6 Candidates in the New Jersey Governor’s Race You Don’t Know

Election Day is upon the Garden State, and while at this point most expect incumbent Governor Christopher J. Christie, one of the Republican Party’s most popular politicians, to be re-elected, there are other contenders. In total, eight candidates qualified for the ballot, some of whom have spent the last several months actively campaigning.

Although only the major party contenders were allowed to participate in the televised debates, the Republican and Democratic hopefuls are joined by a scattered group of independents and third party activists, individuals who may have great ideas and substantive platforms, yet lack the funding and media exposure that grant credibility at the polls.

At the front of the pack is obviously Christie, the predicted winner, who has spent the last 4 years implementing a series of reforms throughout the Garden State, including an overhaul to the public worker’s pension system, the highest education spending in the state’s history, and a two-percent property tax cap.

His handling of Hurricane Sandy, which devastated the Jersey Shore and several other low-lying regions of the state, earned him the respect and praise of a diverse cross-section of the public. He has been endorsed by several Democratic politicians, the state’s largest newspaper, and currently leads in the polls.

Progressive Democrat Barbara Buono, a state senator and daughter of Italian immigrants, has spent the last several months drumming up support for her own underdog candidacy. She supports a variety of liberal causes, including an increase in the minimum wage, same-sex marriage, and greater focus on public schools. An advocate of stricter gun control laws and a harsh critic of Governor Christie’s reforms, several prominent Democrats, including congressmen Frank Pallone and newly elected Senator Cory Booker, have endorsed her.

Libertarian Kenneth Kaplan, who strives to bring greater individual liberty to the Garden State, is an advocate of marijuana legalization and vocal supporter of same-sex marriage, both of which are common views in the liberty movement. He supports the right of people to determine the course of their own lives without government interference, and to that end, opposes the NSA surveillance program.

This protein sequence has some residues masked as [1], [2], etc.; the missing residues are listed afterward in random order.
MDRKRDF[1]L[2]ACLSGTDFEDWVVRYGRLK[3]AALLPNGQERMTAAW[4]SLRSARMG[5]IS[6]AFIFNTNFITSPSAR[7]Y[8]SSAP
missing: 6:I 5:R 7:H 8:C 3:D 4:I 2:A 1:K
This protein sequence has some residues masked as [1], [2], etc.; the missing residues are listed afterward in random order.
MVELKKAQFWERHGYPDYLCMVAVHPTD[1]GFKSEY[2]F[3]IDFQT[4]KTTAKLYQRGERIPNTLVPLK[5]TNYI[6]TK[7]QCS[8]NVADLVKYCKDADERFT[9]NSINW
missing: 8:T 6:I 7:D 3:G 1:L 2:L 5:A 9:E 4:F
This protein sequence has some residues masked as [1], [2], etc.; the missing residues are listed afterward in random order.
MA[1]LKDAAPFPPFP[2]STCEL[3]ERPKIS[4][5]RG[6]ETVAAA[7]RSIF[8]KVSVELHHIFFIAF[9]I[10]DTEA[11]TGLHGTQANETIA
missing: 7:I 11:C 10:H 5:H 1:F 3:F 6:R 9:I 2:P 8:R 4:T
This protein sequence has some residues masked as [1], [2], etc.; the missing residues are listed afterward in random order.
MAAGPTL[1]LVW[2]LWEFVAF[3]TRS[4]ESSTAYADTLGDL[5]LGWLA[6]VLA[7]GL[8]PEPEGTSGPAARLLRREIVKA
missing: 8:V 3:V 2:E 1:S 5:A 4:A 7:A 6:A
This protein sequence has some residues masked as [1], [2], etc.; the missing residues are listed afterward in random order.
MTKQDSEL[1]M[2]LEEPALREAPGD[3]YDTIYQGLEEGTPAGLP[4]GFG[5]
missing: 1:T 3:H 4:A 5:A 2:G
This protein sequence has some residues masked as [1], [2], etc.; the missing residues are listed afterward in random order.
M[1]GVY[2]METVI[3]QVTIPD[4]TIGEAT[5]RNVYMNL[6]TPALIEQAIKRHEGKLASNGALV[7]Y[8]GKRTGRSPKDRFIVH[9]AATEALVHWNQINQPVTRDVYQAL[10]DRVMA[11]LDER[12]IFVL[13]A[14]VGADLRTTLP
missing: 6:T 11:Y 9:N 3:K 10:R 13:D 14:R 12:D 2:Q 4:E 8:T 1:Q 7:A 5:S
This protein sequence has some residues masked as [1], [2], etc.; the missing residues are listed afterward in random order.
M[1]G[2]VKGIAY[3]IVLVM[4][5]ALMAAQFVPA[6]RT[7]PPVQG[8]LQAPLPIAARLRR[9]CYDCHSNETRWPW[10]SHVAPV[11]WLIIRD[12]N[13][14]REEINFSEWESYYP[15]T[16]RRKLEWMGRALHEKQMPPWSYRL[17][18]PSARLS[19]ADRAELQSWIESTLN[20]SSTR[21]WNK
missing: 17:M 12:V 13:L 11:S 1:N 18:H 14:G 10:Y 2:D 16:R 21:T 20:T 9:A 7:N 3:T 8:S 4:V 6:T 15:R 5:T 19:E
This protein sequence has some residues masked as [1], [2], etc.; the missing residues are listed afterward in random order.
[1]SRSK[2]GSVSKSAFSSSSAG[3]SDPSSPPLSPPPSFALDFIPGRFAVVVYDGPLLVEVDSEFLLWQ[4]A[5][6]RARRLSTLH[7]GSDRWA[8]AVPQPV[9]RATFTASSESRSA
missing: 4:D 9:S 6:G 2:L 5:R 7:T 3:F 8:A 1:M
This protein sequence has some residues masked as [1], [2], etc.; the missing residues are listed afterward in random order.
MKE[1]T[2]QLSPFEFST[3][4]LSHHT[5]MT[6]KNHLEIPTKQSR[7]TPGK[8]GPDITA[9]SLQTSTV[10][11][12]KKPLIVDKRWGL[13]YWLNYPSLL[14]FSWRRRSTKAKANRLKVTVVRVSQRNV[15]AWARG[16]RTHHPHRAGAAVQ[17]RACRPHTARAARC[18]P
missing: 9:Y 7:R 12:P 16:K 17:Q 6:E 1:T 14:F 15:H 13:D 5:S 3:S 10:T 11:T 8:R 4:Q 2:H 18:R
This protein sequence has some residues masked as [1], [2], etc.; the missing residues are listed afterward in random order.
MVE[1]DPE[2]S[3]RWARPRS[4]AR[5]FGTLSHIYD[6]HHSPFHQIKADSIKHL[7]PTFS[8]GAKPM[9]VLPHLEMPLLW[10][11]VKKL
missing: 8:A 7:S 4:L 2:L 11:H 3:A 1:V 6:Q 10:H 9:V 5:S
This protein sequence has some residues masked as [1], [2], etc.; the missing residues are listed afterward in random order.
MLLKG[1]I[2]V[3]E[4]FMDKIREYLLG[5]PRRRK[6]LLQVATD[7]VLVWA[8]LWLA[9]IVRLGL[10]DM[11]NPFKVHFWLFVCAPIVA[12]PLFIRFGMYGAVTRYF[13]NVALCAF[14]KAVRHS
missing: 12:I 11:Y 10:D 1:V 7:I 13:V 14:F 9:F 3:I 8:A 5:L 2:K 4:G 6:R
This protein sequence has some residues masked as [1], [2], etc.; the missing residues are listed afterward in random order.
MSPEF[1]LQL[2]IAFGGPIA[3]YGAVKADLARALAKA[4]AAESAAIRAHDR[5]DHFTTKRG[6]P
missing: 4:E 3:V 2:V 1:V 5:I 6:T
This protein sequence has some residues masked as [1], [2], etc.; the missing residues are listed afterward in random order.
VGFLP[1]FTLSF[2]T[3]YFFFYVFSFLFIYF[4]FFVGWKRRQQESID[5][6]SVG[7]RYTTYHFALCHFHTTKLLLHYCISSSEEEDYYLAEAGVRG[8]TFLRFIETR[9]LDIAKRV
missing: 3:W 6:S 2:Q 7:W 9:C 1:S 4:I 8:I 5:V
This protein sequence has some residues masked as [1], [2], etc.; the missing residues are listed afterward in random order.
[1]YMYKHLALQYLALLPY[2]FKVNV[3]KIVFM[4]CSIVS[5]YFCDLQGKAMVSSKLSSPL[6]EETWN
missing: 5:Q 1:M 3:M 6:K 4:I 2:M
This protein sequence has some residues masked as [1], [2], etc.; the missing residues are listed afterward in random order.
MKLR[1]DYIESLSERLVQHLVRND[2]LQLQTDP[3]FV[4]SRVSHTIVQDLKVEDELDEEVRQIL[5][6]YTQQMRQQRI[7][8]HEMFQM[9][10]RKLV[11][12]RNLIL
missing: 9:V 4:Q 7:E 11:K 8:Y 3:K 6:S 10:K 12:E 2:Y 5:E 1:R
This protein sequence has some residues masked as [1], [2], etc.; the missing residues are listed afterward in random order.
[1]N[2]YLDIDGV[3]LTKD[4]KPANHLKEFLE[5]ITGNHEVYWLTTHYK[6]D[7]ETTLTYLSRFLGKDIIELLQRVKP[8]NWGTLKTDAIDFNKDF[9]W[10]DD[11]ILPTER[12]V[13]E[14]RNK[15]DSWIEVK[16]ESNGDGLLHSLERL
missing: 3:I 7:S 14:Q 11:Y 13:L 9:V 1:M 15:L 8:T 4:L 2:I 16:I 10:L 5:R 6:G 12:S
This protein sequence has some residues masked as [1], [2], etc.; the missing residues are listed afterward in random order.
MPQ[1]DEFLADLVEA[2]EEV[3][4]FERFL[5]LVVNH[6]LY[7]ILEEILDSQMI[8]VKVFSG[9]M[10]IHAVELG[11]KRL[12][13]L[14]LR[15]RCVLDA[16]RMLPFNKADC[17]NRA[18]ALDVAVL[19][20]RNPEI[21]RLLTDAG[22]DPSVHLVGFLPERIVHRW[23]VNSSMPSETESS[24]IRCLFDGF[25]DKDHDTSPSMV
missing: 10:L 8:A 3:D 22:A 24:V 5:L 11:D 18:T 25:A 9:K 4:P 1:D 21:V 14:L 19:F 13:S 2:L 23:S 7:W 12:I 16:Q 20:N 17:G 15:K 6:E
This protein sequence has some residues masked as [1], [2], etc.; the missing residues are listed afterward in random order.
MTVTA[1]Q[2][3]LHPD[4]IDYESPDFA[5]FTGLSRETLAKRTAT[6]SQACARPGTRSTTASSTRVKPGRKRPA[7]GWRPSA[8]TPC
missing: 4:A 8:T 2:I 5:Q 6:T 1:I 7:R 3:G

“Libertarians really value their right to privacy,” he said. “We are not against surveillance when there is probable cause and enough evidence to get a warrant to do it legally…we are against the blanket surveillance of all Americans. A lot of people made comments immediately after 9-11 that if we change our lifestyle, the terrorists have won.”

On the opposite end of the spectrum is independent William Araujo, who was originally a contender for the Democratic nomination, albeit he was among several candidates purged from the primaries by the State Committee. Now an independent, he appears on the ballot with the slogan, Peace & Freedom Party, and has attacked Governor Christie and Senator Buono alike, appealing to working class voters and Latinos as a supporter of the “New Deal.”

Araujo has promised not to raise taxes on the people of New Jersey, instead favoring a tax on big corporations. His running mate, lieutenant gubernatorial hopeful Maria Salamanca, is one of two Hispanic women seeking the office (Barbara Buono is joined on her ticket by Milly Silva).

Because the office of the lieutenant governor has only existed for 4 years, this represents a first in New Jersey history. Araujo is not alone of the “Left,” however, as Steve Welzer, the first Green Party candidate to run for Governor of New Jersey since 2005, boasts an environmentalist platform, is supportive of single-payer health care, and opposes GMOs.

The third party candidates are joined on the ballot by three independents: Diane Sare, a supporter of Lyndon LaRouche and tea party favorite, conspiracy theorist Jeff Boss, and Hank Schroeder, whose ballot slogan is “economic growth.”

Though these 8 gubernatorial aspirants have received a varying degree of media attention, voters will be asked to select from among them to determine who the next governor of New Jersey will be.